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The Role of Personality in Documentation

The Role of Personality in Documentation

According to Michelangelo, every block of stone already has a statue inside it, and it's the task of the sculptor to set it free by brushing aside the excess stone surrounding it. I've always been fond of that interpretation towards creative intent, because it illustrates what I believe is the clearest approach to creating something. That is, inspiration or deciding what to do is often self evident, and expressing it begins with recognizing what's already there.

For the most part, what's already there is usually what one sees. No surprises there. So it's no wonder the typical approach to photographing people tend to be just that - a straightforward capture of a person's likeness. To be fair, there is nothing intrinsically wrong with that. However, limiting the scope of documentation to just the likeness of the subject can put the image capture at risk of becoming as visually compelling as a run-of-the-mill head shot, like a passport photo.

Fortunately, in most photo worthy cases, the documentation is not limited to just the likeness of the subject. In most cases, there are ways to improve the composition of a photo. Take location for example. When it is included in the image capture, the documentation can benefit from the addition of environmental detail breaking up the negative space in the background. Moreover, location can also add context to the visual narrative of the image capture. 

On location with Judit's version of roof-topping.

Climbing down...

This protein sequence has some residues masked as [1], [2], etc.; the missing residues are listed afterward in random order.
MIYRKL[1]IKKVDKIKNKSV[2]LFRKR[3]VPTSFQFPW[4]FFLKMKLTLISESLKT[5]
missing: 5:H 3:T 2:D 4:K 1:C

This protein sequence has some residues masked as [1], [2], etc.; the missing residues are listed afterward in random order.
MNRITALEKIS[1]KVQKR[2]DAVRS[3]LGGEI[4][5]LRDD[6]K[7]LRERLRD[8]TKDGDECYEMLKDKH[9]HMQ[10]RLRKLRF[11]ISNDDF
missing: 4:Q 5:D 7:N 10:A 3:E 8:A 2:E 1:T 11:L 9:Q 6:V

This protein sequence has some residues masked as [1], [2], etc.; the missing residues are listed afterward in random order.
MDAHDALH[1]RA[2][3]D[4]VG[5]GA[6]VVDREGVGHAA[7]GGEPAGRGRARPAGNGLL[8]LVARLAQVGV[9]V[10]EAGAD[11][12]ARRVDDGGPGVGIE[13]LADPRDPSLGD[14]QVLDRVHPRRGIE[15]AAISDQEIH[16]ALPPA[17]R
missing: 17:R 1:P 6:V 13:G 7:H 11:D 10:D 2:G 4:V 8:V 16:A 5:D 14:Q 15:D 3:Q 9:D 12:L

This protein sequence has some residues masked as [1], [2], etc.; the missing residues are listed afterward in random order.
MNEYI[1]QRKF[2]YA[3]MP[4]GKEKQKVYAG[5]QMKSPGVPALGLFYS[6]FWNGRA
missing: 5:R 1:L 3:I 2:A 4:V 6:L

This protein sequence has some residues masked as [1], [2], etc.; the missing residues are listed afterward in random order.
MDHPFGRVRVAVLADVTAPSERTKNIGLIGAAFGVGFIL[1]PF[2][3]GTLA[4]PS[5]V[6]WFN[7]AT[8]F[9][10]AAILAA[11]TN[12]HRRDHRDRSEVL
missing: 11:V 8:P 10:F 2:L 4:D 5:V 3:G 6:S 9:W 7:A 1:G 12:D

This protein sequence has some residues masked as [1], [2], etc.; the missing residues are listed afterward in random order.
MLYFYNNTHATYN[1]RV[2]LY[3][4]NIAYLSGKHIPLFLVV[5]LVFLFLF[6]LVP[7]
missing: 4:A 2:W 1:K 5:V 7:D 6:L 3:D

Sure footing outside the frame.

Climbing up again. Her idea.

Still climbing...

Sure footing... well... almost.

With that said, what's so special about a documentation of likeness shot on location? From the perspective of Michelangelo, that doesn't seem to rise up to the standard of what's inside that block of stone. To be fair, there's nothing intrinsically wrong with it. But when you think about that kind of documentation, how is it really any different from your typical proof-of-pilgrimage vacation snap? 

Personally, I believe there's much more to people photography than what one normally sees. Yes, I still optimize likeness; and yes, I still use location for environmental context - both of which I regard as building blocks in documentation. But to rise to Michelangelo's standard in brushing aside the excess stone, what I believe we're really tasked to do is capture the subject's personality. When photographing people, that's what's inside the block of stone.

To some, the role of personality in people photography may not seem to be all that consequential or even apparent at first. But when you think about how the subject's personality can add to an image's visual appeal, its significance begins to make more sense. Personality is that intangible trait which makes a photo come alive. In doing so, it makes an image capture appear more inviting than one appearing absent of life.

Judit fixing her hair

Ready at attention...

Hanging on to a rusty pole.

Now, with some hair tossing.

Now looking over too.

That was fun ☺️

So what exactly is personality? In the context of people photography, it's a visual display of an individual's physical, mental, emotional, or social characteristics. Usually, it is captured as a facial expression, body gesture, or an execution of action. Because of that, personality in documentation can be static or dynamic in nature. And expressing it can be at varying degrees of intensity, from the very subtle all the way to the very obvious.

Thus, documenting personality can be as muted as getting a simple look from the subject, or it can be as involved as the subject interacting with the surrounding. But regardless of how it is displayed, the addition of personality in documentation will initiate interaction with the viewer. As a result, the use of personality can be viewed as a documentary tool to promote discussion of the captured image.